When a transponder is attached to a large object which has different properties from free space, such as an ingot of metal, block of wood, stack of paper or an athlete in a marathon race, the field in the vicinity of the transponder is disturbed and range performace decreases.

As leaders in researching and developing low power transponder systems, Trolley Scan have developed leading edge equipment for measuring the sensitivity of transponders in different situations. A recent research project looking at different methods of mounting the transponders on these bodies has recently been completed.

Among the results that have come from this project, are guidelines for attaching transponders to these type of objects. In the case of a metal ingot, with the correct mounting the sensitivity of the transponder can increase by 300% over that of the free space situation; that is the 1 milliwatt transponder displays the characteristics of a 333microwatt transponder, giving 170% operating range compared to that of free space.!!!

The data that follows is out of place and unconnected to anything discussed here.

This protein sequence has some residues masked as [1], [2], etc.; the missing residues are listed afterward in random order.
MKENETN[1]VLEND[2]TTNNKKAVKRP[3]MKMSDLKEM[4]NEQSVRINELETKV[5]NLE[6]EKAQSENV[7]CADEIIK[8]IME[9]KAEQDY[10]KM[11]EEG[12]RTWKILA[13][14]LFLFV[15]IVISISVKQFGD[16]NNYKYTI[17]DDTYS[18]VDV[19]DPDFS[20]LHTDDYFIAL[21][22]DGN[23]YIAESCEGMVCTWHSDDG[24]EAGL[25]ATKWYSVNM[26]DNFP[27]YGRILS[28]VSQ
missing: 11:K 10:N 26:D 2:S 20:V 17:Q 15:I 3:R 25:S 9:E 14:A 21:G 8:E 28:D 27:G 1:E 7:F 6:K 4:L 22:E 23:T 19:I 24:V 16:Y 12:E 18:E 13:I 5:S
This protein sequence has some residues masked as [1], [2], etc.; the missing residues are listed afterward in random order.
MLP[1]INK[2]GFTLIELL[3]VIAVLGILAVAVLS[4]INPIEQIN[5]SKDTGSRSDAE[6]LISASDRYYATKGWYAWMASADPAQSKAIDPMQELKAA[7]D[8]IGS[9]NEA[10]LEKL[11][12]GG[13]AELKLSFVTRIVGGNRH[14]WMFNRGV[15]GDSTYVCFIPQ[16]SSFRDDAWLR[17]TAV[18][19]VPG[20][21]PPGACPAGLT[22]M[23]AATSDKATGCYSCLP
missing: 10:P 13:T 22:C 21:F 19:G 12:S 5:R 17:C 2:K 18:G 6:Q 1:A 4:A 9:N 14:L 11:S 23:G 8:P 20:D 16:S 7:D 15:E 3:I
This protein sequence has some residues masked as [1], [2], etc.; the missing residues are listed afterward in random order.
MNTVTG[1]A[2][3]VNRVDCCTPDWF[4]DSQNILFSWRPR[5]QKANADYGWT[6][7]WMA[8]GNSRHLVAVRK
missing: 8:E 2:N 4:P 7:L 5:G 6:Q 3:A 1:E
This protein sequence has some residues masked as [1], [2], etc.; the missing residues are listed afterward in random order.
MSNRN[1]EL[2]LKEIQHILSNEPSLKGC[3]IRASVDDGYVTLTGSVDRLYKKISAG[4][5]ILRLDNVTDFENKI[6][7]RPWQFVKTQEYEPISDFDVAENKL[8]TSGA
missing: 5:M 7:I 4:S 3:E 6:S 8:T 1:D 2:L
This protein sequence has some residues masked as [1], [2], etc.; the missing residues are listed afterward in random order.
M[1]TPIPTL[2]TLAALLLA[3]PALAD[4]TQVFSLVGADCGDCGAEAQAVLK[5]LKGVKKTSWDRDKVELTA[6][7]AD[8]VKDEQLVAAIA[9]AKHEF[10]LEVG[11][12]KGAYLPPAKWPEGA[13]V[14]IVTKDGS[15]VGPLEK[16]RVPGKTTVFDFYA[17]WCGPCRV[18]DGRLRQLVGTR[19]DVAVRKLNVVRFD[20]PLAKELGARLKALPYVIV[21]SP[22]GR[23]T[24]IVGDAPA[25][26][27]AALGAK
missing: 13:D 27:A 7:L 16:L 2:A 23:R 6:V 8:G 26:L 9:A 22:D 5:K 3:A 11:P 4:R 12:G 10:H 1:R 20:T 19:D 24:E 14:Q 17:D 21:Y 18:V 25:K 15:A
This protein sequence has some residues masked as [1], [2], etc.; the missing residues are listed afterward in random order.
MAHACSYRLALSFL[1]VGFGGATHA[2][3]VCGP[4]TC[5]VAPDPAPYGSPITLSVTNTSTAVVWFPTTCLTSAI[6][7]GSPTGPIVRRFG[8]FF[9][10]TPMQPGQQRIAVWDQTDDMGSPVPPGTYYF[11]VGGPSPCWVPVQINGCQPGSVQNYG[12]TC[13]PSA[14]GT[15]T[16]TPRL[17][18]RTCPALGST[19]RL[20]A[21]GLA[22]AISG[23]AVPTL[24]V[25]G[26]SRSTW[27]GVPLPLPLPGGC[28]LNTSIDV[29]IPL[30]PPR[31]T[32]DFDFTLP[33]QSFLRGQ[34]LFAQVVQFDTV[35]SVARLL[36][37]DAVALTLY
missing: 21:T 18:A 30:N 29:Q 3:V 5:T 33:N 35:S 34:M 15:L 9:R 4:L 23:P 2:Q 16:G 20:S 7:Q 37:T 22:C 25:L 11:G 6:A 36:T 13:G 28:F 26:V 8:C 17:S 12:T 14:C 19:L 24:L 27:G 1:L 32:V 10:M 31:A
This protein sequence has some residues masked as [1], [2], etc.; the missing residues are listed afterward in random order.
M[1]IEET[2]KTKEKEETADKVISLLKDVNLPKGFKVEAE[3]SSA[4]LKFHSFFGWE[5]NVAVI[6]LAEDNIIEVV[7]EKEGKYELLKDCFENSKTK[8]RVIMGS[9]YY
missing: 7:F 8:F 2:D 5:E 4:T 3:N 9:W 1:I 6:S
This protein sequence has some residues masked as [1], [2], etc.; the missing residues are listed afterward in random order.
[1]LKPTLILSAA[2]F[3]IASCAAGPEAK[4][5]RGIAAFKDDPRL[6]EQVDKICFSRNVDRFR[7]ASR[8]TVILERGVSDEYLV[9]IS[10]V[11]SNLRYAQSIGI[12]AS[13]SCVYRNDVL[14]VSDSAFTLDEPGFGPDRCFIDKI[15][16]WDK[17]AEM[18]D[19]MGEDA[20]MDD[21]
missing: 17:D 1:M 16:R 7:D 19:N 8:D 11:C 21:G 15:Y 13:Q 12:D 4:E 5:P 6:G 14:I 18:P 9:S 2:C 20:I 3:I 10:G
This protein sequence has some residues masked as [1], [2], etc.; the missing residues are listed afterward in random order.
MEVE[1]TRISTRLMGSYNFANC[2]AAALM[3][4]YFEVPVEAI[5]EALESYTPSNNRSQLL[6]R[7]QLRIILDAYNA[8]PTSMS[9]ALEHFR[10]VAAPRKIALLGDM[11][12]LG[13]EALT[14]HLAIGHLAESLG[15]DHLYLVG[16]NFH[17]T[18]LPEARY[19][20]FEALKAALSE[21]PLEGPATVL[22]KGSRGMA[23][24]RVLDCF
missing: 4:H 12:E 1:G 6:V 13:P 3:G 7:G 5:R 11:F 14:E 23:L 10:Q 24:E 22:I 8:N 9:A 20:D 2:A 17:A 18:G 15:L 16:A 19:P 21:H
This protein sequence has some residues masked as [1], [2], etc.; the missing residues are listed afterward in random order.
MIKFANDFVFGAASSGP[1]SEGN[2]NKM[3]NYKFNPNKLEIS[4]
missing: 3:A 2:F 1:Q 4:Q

Copies of the report are included in the handbook for the evaluation system, in the datapack supplied to manufacturers, or are available from Trolley Scan.

Transponders for monitoring tampering of packages
Trolley Scan have developed a variation of their RFIDmodule transponder, that can sense that packages have been tampered with, and report that fact the next time they are scanned by a reader. In this world of heightened security around goods being shipped internationally, the transponder can be used to monitor the integrity of packages in transit.

15 September 2002

34% further reduction in operating power - NOW 12 meter range from passive UHF RFID
Patented EcoTag technology from Trolley Scan allows passive UHF transponders to operate on much lower energising powers than conventional techniques. This impacts the size of the reader, the operating range of the transponders, the battery life of the reader, and environmental issues; all achievable in a simple single chip transponder with ink/foil antennas.